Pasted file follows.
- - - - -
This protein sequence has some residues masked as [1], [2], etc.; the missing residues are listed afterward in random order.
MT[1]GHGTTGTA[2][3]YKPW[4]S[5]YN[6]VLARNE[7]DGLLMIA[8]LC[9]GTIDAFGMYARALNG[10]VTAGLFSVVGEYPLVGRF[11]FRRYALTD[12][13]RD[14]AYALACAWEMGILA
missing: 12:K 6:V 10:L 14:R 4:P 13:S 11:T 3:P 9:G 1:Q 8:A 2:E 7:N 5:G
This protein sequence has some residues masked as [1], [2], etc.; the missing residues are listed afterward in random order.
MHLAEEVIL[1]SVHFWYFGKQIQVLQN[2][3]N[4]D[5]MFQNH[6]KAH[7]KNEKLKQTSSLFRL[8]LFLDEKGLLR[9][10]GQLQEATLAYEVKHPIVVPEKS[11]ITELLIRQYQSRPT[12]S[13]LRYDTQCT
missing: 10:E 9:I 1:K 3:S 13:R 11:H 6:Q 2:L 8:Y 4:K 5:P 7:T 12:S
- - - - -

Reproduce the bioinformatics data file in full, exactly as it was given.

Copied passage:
This protein sequence has some residues masked as [1], [2], etc.; the missing residues are listed afterward in random order.
MT[1]GHGTTGTA[2][3]YKPW[4]S[5]YN[6]VLARNE[7]DGLLMIA[8]LC[9]GTIDAFGMYARALNG[10]VTAGLFSVVGEYPLVGRF[11]FRRYALTD[12][13]RD[14]AYALACAWEMGILA
missing: 12:K 6:V 10:L 14:R 4:P 13:S 11:T 3:P 9:G 1:Q 8:A 2:E 7:N 5:G
This protein sequence has some residues masked as [1], [2], etc.; the missing residues are listed afterward in random order.
MHLAEEVIL[1]SVHFWYFGKQIQVLQN[2][3]N[4]D[5]MFQNH[6]KAH[7]KNEKLKQTSSLFRL[8]LFLDEKGLLR[9][10]GQLQEATLAYEVKHPIVVPEKS[11]ITELLIRQYQSRPT[12]S[13]LRYDTQCT
missing: 10:E 9:I 1:K 3:S 13:R 11:H 6:Q 2:L 8:Y 4:K 5:P 7:T 12:S